This is a perfect post, thanks for doing it. It’s the perfect seque into the topic I wanted to cover next, which illustrates the difference between racing dog farms and puppy mills. Most people have no clue that there is a difference, so I want to talk about it next.

Greyhounds are, as mentioned, whelped and raised on farms. (Disclaimer: While there are a few bad actors still around, I’m going to talk about the good ones. I’m not glossing over the fact that there are assholes out there, I just think that there are more good actors who are in the business because they love the dogs.) Racing greyhounds are bred for speed, stamina, “heart”, and a few other nuances related to racing performance. As a result, they are not bred for color or conformation to a breed standard (AKC greyhounds are a different story), so you get dogs in every possible color, and few inherited health problems. In other words, they’re bred with the goal of ending up with animals in peak physical condition. Bitches are only bred once or twice a year, and only for 1 - 3 years. They’re not overbred, unlike puppymills.

The bitch whelps (gives birth) in open-topped pens or other easily accessible containment (a plastic baby wading pool in one photo I saw), lined with clean shredded newspaper. They are kept warm and dry and clean. After a few days old, the farmer allows his kids, guests and visitors to the farm to gently handle the pups. This is step 1 of ideal dog socialization. They’re not forced to wean early, they wean when momma-dog feels like it. When she weans them, the farmer moves the pups into their own kennel together. In other words, they’re separated from mom but not each other. Their little kennel has warm and dry indoor part and an outdoor part where they can play. People still play with them during this time.

At around 16 weeks old, the litter is separated into 1 or 2 dogs each in very large runs. Each run is about 50 feet by 500 feet long, with a dog house for shelter. The runs are only separated by chain link fencing so they can still see each other and chase each other along the fenceline. Their “job” at this stage is to run as much as they want in order to solidify their bones and get strong muscles. They’re not forced to run but some farmers encourage them by running an ATV up and down along the length of the runs (outside) to get the dogs to chase. And people still handle them.

They start race training at 1.5 years old, and that’s a different topic. But note that at no time in what I’ve described here are the pups isolated from other pups or people. Racing greyhounds are perhaps the most perfectly socialized dogs in the world. (Some do have high prey drive and are triggered as much by a little white fluffy poodle as much as a rabbit. That’s not poor socialization, though, it’s prey drive.) Animal behaviorists have identified the importance of 12-week old socialization in puppies, and newer studies are showing that dogs have several important “stages” of socialization. The way greyhounds are raised bears evidence to these findings. Also, I hope you can now see the difference between a racing dog farm and a puppy mill.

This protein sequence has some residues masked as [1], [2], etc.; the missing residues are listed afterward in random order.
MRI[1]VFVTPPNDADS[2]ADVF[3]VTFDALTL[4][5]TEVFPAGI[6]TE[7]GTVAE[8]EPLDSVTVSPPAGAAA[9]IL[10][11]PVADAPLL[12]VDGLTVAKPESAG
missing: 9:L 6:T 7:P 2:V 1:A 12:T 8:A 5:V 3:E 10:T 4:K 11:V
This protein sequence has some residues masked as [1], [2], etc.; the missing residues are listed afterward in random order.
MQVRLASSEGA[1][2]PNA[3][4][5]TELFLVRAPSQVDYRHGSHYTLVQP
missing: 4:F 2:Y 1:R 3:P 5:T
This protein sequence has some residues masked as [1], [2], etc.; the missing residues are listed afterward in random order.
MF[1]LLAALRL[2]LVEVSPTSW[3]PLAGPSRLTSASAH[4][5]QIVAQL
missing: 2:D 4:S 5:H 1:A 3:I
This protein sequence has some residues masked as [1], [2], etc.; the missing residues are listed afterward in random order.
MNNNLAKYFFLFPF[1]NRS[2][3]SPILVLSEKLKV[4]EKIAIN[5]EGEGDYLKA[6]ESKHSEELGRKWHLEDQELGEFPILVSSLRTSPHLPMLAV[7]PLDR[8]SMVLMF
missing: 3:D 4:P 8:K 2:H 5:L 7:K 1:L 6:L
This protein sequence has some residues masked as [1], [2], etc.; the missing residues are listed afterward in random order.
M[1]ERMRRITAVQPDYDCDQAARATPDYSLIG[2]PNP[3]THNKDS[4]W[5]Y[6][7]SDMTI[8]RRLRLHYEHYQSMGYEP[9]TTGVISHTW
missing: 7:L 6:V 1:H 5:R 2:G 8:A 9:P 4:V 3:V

Missed the edit window - I want to add another comment related to dog farming and puppy mills. Currently the motivation of the dog farms is to raise animals with the best mental and physical condition so that they perform well. (Money is the motivator for the races, but not so much for farming.) Many of us who are not outright against racing are dreading the day when the last race track closes in this country. Because when that happens the dog farms will also disappear, leaving us with dogs bred from puppy mills and backyard breeders (and reputable AKC breeders) just like every other breed. With the athleticism motivation removed from breeding, the only thing left will be money. The resulting dogs won’t be the same because they won’t have that same socialization. When money is the only motivator, you succumb to pressure to pump out “product” as fast as possible.

At a local fair, I once saw a woman who did greyhound rescue with a couple of her dogs. Another woman with her toddler was talking to her, and the mom said, “They are gentle dogs, honey” to the toddler.

Who promptly shoved her hand in the dog’s (open) mouth.

To my (and the mother’s) amazement, the dog froze, mouth open, allowing the little girl’s hand to be removed, unharmed.

Do you think greyhounds are good with children in general? (Of course, exceptions exist.)

Owner of two greyhounds (and a fairly recently deceased at age 16 1/2 years whippet). Greyhounds now 10 and 11 and parent of four kids, youngest now 14.